With Ukraine refusing to pay its gas bills to Russia's Gazprom and Europe looking for alternative energy sources, Russia -- it seems -- is on the outs. But now Putin is turning his attention eastward, towards China, and may be finding a friend.
Ian Bremmer, president of the Eurasia Group, joins Marketplace Morning Report host David Brancaccio to discuss Russia's balancing act and why the country might try to disrupt Ukraine's upcoming elections.
Click on the audio player above to hear the full interview.
Speaking at the Bo’ao forum for Asia, Chinese Premier Li Keqiang reassured attendees that China’s economy “has had a smooth start this year, and our overall performance is good.”
As Li said this, key economic data was released from China showing exports from the world’s second biggest economy had slipped 6.6% in March from a year ago. Imports were down more than 11%.
Both numbers were worse than forecasters predicted. Part of the reason is that a year ago, many Chinese exporters were overstating the value of their shipments in order to bypass China’s strict currency controls. That allowed them to bring more dollars into China with the hopes that the Yuan would appreciate. This year, China’s central bank has pushed down the value of the Yuan, so there’s no longer an incentive for exporters to fake the numbers.
The 11% decline in imports, however, surprised a lot of economists. The month of March is always an important one for China, because it’s the first month after the Chinese New Year, which tends to skew numbers a bit because of the inactivity of the markets.
A decline in imports is a sign that China’s economy is still in slowdown mode. Premier Li acknowledged as much during his speech today. “These problems are not only the result of a complex international environment, but also objective reflections of prominent conflicts that lie deep inside China’s economy, as well as the fact that China’s growth rate is shifting gear,” said Li.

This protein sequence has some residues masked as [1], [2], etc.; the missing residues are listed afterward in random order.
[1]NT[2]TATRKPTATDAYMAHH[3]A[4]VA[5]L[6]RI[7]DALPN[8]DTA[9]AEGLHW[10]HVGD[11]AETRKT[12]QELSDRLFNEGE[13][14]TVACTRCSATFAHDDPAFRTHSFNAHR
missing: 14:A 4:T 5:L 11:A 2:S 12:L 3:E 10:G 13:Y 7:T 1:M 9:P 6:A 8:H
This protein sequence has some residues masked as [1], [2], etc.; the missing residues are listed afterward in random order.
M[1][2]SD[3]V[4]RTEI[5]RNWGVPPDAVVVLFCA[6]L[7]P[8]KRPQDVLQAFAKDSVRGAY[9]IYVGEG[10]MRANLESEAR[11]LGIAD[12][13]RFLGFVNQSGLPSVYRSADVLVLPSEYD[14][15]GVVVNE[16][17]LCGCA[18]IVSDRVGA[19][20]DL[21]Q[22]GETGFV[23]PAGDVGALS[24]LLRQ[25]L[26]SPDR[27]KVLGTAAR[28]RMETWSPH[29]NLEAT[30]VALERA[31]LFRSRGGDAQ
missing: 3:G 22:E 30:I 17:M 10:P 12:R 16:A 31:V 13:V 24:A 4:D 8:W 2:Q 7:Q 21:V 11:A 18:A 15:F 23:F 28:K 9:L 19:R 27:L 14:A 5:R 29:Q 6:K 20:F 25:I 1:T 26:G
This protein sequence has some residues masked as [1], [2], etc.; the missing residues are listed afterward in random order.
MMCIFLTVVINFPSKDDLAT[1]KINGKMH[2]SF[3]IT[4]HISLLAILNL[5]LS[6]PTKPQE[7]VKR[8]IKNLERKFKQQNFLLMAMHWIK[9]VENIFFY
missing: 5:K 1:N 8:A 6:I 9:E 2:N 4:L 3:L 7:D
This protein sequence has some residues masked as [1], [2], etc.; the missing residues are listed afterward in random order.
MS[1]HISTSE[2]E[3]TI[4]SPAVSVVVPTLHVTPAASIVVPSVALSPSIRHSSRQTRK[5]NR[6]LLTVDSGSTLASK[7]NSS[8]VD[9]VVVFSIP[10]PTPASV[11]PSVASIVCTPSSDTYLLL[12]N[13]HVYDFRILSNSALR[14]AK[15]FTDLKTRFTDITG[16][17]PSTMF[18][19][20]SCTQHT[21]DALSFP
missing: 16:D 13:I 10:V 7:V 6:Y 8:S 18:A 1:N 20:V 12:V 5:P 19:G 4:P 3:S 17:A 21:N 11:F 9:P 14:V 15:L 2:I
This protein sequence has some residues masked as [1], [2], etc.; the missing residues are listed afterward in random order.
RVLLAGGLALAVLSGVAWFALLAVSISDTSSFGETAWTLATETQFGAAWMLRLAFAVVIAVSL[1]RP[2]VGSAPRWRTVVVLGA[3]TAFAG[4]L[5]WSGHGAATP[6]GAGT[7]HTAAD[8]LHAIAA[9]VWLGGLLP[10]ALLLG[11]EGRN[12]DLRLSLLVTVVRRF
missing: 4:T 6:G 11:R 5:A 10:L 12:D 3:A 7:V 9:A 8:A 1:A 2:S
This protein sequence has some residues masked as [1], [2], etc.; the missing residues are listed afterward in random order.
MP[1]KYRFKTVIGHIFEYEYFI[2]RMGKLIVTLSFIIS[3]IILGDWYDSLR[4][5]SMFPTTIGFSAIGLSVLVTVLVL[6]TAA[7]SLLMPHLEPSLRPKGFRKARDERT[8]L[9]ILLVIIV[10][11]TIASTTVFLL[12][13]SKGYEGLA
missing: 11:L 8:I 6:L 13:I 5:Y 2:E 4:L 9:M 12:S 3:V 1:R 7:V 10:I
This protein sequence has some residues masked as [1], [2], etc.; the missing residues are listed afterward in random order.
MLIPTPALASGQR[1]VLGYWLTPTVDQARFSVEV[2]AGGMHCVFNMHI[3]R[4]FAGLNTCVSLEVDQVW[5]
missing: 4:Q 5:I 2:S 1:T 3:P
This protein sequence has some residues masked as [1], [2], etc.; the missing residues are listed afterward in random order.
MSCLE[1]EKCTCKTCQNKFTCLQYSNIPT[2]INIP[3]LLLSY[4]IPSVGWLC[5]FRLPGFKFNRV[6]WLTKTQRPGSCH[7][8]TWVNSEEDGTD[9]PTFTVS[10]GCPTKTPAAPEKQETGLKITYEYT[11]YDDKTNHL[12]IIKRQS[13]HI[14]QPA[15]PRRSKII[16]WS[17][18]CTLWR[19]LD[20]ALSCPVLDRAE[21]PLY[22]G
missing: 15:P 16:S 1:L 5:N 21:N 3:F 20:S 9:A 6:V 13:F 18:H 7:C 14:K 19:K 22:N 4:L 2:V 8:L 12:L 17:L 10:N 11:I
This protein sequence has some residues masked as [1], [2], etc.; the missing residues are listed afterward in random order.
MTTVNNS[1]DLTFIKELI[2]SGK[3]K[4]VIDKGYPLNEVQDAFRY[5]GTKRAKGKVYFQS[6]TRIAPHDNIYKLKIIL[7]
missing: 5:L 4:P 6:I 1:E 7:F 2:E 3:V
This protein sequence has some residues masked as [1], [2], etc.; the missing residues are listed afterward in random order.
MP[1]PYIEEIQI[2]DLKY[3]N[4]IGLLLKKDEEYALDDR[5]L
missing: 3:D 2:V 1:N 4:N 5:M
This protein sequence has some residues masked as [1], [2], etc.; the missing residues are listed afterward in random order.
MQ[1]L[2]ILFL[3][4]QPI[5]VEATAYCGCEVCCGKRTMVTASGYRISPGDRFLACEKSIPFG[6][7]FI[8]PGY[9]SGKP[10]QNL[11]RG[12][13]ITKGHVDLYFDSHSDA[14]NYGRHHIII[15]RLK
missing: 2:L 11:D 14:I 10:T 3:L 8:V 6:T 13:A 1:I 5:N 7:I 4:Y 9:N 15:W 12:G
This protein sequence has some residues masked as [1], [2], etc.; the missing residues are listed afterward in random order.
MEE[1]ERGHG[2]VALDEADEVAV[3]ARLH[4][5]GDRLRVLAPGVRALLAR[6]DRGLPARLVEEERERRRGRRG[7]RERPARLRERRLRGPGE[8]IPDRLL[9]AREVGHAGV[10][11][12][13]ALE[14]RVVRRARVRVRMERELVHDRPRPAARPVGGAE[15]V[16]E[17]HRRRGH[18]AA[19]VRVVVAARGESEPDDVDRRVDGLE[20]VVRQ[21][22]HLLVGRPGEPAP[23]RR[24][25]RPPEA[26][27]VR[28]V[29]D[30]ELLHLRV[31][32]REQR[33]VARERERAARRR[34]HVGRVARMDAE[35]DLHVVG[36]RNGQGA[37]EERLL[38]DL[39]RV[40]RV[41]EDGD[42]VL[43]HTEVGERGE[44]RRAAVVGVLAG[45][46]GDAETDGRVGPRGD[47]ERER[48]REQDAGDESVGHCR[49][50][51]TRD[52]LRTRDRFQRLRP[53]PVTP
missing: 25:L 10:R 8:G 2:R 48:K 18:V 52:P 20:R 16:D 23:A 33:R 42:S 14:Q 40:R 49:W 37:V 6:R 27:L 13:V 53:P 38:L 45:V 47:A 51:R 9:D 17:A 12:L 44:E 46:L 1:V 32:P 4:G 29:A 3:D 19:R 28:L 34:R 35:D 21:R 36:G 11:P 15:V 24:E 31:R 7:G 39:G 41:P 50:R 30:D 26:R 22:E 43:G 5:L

The U.S. Senate Energy Committee is meeting to consider the reliability and security of the U.S. electric grid. It's a question that bears asking, considering the entire U.S. runs on just three, large-scale power grids (East coast, West coast and Texas. Go figure). As the saying goes, the bigger they are, the harder they fall.
At least David Newman, a physics professor at the University of Alaska, thinks so. His research explores how smaller power grids could help avoid massive outages like the 2003 Northeast blackout. Though, he certainly understands the appeal of having a larger grid:
"As you increase the size of the network, you’re increasing the number of places that you can be getting the energy to, and so you make it -- in a sense -- more efficient. But our work showed that it’s actually also potentially a bad thing because what it does is that it allows larger and larger failures of the system."
Newman acknowledges that there's no way to get rid of system failures completely, but with massive outages potentially costing billions of dollars, it's at least worth exploring what size network optimally combines efficiency and security.
M & M’s, Snickers, Twix and Milky Way. They’re all made by Mars. In fact, most of us know Mars as one of the world’s biggest chocolate makers.
What you may not know is that Mars makes a lot more than chocolate. The company owns products such as instant rice, coffee, holistic remedies -- and even pet food.
In fact, if you feed your dog or cat Pedigree or Whiskas, or even “gourmet filets” made by the high-end Cesar brand, you are buying Mars products. And now, Mars will own even more of the names in the pet food aisle.
Procter & Gamble on Wednesday agreed to sell their Iams, Eukanuba and Natura pet food brands to Mars for $2.9 billion in cash. The deal is limited to markets in North America, Latin America and a few other countries.
“The deal reinforces our leadership in pet nutrition and veterinary science,” Todd Lachman, global president for Mars Petcare, said in a statement.
Who knew Mars was a leader in “pet nutrition and veterinary science”?
Here are five brands you might also be surprised to know that Mars owns:
1. Uncle Ben's Rice
4. AltoidsTim Boyle/Getty Images
5. Hubba Bubba Bubble Tape